“Can I get pickles on my sandwich?” I asked as my stomach growled. I was at the opening of a new restaurant in Shakopee. I was hungry.

The employee with a southern twang who I later found out was the manager brashly replied, “Ummmm, that’s not my station. But you know what I wish? I wish I could hold up a sign that reads do not ask me for any sides on your sandwich. Why do people think I do the sides?”
Now, I try to find humor in everything, but messing with me while I’m hungry, is a no no. Plus, the slow service and long line tested my patience. I was not amused. Actually, I was annoyed and pictured myself jumping the counter and showing him how a simple smile and a “how may I help you” does make a difference.
Sadly, he treated all his customers this way. He even shared a story with my husband. A hungry couple had entered his restaurant earlier and he told them they were closed. The restaurant was obviously open and the customers were clearly embarrassed and then upset. They took their business elsewhere and so have I.
BBQ and pickles aside, I have been noticing a frightening trend - poor customer service is popping up all over. And I’m not sure why. Do you? With the economy the way it is, shouldn’t employers and employees be raising the bar to keep their customers happy? I completely understand the pressures employees are feeling these days. More responsibilities have been dumped on everyone’s plates to keep costs down and business afloat. Employees are doing more than they ever signed up for but the truth is there is nobody else to pick up the pieces and the work has to be done. Generally speaking, not only employees, even people outside the workplace, need to remember first impressions are lasting.
Below is a list of some of my most recent findings. There are many, but these are a few that have stood out. Maybe you have experienced similar situations:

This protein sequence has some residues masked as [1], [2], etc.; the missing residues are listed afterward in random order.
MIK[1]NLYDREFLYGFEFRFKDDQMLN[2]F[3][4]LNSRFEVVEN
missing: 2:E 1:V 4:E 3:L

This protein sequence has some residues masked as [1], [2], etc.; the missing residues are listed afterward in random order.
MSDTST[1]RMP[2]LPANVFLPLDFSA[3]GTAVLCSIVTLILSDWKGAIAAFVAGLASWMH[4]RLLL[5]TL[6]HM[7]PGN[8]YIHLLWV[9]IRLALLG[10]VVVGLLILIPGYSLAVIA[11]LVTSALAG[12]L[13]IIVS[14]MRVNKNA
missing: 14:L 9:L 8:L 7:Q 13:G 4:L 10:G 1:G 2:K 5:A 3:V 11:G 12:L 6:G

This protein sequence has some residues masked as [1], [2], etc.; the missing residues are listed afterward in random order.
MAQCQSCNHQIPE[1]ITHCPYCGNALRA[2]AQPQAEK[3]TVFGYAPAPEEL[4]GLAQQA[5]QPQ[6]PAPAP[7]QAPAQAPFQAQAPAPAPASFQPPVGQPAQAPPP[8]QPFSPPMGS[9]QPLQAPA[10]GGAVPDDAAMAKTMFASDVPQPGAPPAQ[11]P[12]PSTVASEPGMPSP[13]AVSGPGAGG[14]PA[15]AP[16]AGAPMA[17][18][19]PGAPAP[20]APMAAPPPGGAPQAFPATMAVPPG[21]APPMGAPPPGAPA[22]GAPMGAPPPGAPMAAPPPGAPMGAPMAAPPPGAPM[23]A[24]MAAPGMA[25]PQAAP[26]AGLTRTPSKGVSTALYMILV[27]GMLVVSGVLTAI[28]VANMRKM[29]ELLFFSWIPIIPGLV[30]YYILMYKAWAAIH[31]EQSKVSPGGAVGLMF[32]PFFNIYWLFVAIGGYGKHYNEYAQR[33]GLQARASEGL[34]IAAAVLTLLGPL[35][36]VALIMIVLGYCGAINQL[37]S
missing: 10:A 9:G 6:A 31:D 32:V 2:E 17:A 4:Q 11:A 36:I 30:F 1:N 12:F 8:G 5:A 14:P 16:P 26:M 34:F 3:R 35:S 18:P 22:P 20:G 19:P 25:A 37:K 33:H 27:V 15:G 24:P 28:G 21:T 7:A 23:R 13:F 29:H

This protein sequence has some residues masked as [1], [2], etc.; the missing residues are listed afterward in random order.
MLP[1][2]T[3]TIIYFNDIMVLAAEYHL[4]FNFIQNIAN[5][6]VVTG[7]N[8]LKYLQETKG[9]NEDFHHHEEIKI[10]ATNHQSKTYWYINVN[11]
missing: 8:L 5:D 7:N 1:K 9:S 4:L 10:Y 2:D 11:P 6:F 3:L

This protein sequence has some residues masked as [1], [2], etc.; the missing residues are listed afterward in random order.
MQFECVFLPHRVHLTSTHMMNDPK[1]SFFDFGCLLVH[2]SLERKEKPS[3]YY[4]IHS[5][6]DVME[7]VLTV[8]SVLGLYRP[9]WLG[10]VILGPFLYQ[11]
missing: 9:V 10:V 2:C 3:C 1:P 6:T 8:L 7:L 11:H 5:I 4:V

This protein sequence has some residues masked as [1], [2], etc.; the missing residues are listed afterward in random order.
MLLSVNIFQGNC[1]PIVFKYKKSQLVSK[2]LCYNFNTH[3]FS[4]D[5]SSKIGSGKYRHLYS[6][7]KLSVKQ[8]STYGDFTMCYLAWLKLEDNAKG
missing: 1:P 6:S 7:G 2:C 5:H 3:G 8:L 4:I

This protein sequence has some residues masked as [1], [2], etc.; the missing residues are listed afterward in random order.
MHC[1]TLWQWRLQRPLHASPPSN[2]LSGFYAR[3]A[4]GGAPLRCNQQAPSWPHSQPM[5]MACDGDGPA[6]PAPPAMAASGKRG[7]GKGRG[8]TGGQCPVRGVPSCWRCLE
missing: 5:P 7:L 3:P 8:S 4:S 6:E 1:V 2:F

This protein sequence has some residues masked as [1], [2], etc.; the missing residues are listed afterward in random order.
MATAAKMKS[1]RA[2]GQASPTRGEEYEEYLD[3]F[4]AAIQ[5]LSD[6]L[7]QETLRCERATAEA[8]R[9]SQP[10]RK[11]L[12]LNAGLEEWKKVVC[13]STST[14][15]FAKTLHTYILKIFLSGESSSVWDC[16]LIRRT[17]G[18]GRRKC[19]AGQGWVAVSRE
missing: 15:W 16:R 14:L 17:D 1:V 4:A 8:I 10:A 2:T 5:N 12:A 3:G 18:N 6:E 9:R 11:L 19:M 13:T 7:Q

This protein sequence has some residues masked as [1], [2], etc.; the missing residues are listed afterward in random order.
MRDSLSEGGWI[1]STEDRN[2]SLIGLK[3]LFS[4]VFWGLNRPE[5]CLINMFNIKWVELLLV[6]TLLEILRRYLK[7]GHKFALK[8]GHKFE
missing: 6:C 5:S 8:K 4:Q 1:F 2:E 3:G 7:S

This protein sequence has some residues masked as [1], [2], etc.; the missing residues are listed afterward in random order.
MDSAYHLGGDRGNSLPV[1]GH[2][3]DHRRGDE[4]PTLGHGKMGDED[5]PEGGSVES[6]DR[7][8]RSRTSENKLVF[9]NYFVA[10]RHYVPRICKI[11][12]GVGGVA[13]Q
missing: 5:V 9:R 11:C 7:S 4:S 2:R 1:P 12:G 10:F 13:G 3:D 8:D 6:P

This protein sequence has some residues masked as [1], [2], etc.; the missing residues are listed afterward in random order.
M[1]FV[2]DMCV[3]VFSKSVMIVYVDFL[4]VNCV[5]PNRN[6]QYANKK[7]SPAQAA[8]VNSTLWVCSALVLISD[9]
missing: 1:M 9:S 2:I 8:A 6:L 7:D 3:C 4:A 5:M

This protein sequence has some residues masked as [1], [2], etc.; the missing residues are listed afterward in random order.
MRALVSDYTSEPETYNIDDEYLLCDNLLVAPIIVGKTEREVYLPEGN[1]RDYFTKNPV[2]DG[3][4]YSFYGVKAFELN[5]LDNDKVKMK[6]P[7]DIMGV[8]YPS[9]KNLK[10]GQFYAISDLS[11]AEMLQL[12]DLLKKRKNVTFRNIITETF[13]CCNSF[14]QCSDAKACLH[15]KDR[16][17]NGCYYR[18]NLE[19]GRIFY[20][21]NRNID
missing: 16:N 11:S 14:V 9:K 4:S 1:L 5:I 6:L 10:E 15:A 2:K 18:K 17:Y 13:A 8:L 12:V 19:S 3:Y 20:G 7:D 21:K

The lazy one
Maybe I have high expectations, but when I’m paying someone money for their services, I anticipate I will receive the best. Not half. I’ve been seeing this more and more. People are turning the tables and asking me, the paying customer, to “deal” or to finish it myself. They don’t know how to do it and aren’t willing to learn. We are all short on time these days, but we are all hungry for work too. It only takes a minute to find someone else.
My discovery – Dedication DOES shine through. 1. You can’t hide a dedicated employee. 2. You can’t fake dedication.
The passenger
This person likes to go with the flow. They always do things because that’s the way they have always been done. They don’t exceed expectations because they quite don’t know how.
My discovery – Assertiveness and initiative are priceless and communicates confidence. These people seem to keep climbing the ladder because they are curious what’s at the top.
The talker
This person enjoys talking very much. They talk so much they forget to listen. People start to avoid them. People even start to develop an anxiety towards the relationship. Unfortunately the talker forgets the needs and wants of the other party and forges ahead based on their desires. By the time they turn around, there is nobody there.
My discovery – Sometimes listening is better than talking. If you don’t listen, you don’t really care (at least that’s what it feels like).
I have encountered some great customer service recently too. Regrettably I also remember the bad, but there have been several good ones that have definitely stood out. It doesn’t take much!
  • The printer who threw in a cookie or two when I placed an order
  • The cashier who honored an expired coupon because she could empathize with a busy schedule
  • The manager who gave me a free burrito because she felt I waited in line too long
  • The drive-thru employee who told me to make it a good day with the warmest smile
  • The vendor who always asks me what else they can do for me
Where have you encountered bad customer service in your daily life? How did you handle it? 

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